REG CPA Practice Questions Explained: Calculating Temporary Differences on Schedule M-3

Calculating Temporary Differences on Schedule M-3

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In this video, we walk through 5 REG practice questions about calculating temporary differences on schedule M-3. These questions are from REG content area 5 on the AICPA CPA exam blueprints: Federal Taxation of Entities.

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How To Calculate Temporary Differences on Schedule M-3

Temporary differences on the IRS Form M-3 are the variances between tax and book income that result from different timing in recognizing revenues and expenses. These differences will eventually reverse over time, affecting taxable income in future periods. The M-3 is used to reconcile these differences for corporations. Here’s an overview some of the common temporary differences:


There’s often a difference between book depreciation (usually straight-line) and tax depreciation (which may be accelerated or involve bonus depreciation). This results in higher tax deductions early on and lower deductions later compared to book depreciation.

Example: A corporation purchases machinery for $100,000 and uses the straight-line method for book purposes with a 10-year life, resulting in a $10,000 annual depreciation expense. For tax purposes, it uses an accelerated method that allows a $20,000 deduction in the first year. This results in a temporary difference of $10,000 in the first year, which will reverse in subsequent years as the total depreciation taken for tax catches up to the book depreciation.

Warranty Expenses:

For financial statements, warranty expenses may be estimated and recorded based on sales and historical data (accrual basis). For tax purposes, the deduction is only allowed when the expense is actually paid (cash basis), leading to a temporary difference between book and taxable income.

Example: A company sells appliances and estimates based on past data that warranty repairs will cost $50,000, which it records as an expense in its financial statements. During the tax year, only $30,000 in actual repairs were made and thus deductible. The $20,000 difference between the accrual and actual expenditures represents a temporary difference that will reverse as additional warranty costs are incurred and deducted in future periods.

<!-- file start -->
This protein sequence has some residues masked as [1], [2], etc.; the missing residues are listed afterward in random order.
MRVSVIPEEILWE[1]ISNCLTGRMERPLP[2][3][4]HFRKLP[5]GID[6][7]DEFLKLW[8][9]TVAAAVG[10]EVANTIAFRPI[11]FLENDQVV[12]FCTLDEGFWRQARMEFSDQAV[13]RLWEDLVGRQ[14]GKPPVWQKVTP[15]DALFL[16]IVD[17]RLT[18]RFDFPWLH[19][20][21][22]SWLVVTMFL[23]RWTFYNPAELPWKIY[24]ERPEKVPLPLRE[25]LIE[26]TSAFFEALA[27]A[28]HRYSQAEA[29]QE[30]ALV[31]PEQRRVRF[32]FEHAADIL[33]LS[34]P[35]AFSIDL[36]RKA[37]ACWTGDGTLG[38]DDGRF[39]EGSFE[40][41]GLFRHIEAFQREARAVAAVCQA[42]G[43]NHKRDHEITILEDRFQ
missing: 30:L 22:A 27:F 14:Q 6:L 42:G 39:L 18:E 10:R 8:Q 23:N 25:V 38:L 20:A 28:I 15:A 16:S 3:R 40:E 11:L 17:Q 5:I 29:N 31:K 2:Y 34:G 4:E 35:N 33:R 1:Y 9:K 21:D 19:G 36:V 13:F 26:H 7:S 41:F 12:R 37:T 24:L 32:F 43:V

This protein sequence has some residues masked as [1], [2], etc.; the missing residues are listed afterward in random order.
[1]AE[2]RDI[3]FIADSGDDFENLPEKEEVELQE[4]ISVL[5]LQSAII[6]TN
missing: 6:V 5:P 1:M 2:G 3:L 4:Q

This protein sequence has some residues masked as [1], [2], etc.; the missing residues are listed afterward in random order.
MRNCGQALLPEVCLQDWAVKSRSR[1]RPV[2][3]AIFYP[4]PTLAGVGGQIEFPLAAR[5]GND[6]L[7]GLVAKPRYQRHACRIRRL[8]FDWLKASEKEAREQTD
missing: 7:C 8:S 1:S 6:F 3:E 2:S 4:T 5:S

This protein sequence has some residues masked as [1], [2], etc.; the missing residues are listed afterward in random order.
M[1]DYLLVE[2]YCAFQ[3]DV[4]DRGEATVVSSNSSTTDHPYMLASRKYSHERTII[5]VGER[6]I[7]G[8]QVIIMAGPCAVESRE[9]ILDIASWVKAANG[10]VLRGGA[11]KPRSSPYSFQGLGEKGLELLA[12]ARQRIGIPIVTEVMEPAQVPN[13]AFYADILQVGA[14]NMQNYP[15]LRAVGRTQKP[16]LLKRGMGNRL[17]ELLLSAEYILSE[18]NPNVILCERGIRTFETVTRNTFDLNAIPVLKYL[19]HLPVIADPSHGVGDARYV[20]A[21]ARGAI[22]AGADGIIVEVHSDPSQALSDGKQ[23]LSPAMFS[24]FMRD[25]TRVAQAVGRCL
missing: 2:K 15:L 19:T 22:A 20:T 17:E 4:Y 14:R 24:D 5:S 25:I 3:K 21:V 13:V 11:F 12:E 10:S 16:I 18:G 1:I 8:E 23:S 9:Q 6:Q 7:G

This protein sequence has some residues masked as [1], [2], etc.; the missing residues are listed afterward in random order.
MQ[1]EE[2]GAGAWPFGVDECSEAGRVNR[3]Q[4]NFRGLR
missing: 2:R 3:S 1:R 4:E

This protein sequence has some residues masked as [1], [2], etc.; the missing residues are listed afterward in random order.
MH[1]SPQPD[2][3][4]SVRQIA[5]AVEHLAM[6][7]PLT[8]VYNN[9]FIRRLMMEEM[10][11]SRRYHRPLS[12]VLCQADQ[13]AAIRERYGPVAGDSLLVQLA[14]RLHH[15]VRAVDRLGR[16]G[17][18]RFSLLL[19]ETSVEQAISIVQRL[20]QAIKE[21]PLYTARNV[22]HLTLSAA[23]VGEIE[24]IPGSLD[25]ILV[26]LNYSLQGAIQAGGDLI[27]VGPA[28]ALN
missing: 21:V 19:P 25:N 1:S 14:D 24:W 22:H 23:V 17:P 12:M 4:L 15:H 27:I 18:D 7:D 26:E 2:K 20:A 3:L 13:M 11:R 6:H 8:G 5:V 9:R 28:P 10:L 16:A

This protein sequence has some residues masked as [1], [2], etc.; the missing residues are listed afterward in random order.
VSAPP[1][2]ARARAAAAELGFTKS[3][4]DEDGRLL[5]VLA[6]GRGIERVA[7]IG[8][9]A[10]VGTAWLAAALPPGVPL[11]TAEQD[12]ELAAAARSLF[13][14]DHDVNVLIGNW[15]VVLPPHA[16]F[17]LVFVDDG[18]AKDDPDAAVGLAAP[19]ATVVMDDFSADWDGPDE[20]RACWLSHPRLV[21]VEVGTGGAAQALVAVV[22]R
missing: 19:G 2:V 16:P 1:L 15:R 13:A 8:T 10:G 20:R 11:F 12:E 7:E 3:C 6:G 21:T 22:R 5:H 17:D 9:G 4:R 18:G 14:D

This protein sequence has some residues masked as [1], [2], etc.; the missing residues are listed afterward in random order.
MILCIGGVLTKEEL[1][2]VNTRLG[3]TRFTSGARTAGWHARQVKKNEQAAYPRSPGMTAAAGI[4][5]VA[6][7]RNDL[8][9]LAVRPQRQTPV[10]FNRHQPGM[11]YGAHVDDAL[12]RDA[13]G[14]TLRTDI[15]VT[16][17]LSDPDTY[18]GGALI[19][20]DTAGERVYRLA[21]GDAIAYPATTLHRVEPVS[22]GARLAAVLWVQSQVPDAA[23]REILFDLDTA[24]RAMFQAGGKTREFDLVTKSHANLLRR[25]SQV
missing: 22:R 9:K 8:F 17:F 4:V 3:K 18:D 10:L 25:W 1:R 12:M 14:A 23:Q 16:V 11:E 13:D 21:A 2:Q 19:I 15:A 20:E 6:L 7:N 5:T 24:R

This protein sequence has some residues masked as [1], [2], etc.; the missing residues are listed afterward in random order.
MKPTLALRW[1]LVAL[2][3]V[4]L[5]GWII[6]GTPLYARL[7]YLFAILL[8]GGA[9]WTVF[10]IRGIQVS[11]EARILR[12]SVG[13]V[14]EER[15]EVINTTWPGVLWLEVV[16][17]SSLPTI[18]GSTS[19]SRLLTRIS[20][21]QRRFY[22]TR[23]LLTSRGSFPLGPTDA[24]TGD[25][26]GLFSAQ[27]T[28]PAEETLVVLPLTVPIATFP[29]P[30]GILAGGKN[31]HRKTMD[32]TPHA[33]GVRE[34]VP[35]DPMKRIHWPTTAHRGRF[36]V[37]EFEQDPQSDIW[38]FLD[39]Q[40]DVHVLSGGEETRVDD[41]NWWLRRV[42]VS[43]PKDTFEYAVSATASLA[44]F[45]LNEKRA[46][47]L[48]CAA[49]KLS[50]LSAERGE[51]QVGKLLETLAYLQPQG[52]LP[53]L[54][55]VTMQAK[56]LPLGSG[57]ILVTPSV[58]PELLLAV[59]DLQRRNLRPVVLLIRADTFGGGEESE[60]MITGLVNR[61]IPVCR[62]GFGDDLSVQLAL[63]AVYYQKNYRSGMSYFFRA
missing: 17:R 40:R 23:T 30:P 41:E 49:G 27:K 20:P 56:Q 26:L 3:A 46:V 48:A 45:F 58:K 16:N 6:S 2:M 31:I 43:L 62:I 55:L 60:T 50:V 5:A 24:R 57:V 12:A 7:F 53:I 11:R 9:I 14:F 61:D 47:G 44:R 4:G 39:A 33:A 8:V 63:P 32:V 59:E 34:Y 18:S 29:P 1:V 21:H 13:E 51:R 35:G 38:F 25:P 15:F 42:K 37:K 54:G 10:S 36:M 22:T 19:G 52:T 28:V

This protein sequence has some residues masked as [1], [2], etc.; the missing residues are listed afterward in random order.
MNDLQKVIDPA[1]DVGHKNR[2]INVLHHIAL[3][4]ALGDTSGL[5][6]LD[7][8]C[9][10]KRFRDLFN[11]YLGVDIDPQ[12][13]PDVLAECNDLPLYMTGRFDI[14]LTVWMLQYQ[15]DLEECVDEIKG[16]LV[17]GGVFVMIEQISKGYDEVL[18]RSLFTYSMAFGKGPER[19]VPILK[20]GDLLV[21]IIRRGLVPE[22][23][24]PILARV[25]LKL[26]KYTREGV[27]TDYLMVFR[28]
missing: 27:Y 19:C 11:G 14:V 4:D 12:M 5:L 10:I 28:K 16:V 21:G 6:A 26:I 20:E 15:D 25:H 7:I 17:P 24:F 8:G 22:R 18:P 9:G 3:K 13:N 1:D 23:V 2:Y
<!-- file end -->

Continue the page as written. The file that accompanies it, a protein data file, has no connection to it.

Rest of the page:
Rent Income:

Rent received in advance is recorded as unearned revenue and recognized over time in the financial statements. However, for tax purposes, it is recognized when received. This creates a temporary difference between the time the income is reported on the financial statements and when it is reported on the tax return.

Example: A property management company receives $120,000 in December for a one-year lease starting the same month. It recognizes $10,000 in rent income in its financial statements for December and defers the rest. For tax purposes, the entire $120,000 is recognized as income when received, creating a $110,000 temporary difference that will reverse month by month over the next year as the rent is recognized in the financial statements.

Bad Debt Expense:

The allowance method used for financial reporting recognizes estimated bad debt expenses. For tax, the direct write-off method is used, and bad debts are only deductible when deemed uncollectible, causing a temporary difference.

Example: A retailer records $5,000 as bad debt expense in its financial statements based on the expected uncollectibility of accounts receivable using the allowance method. During the year, $3,000 of specific accounts are written off as uncollectible for tax purposes. The $2,000 difference between the book and tax bad debt expenses is a temporary difference, which will reverse in future years as more debts are written off for tax purposes.

    When preparing the M-3, corporations must adjust their book income to account for these and other temporary differences. The goal is to arrive at the taxable income that will be reported on the tax return. Over the life of the assets or liabilities that give rise to temporary differences, the total amount recognized for financial accounting purposes will equal the total amount recognized for tax. Deferred tax assets or liabilities on the balance sheet reflect the net tax impact of these differences expected to reverse in future periods.

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